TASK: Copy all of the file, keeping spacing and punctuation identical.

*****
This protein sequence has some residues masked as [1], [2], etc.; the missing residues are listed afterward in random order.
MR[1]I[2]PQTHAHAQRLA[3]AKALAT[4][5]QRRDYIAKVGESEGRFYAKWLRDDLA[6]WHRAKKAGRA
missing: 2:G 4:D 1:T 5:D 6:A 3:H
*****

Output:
This protein sequence has some residues masked as [1], [2], etc.; the missing residues are listed afterward in random order.
MR[1]I[2]PQTHAHAQRLA[3]AKALAT[4][5]QRRDYIAKVGESEGRFYAKWLRDDLA[6]WHRAKKAGRA
missing: 2:G 4:D 1:T 5:D 6:A 3:H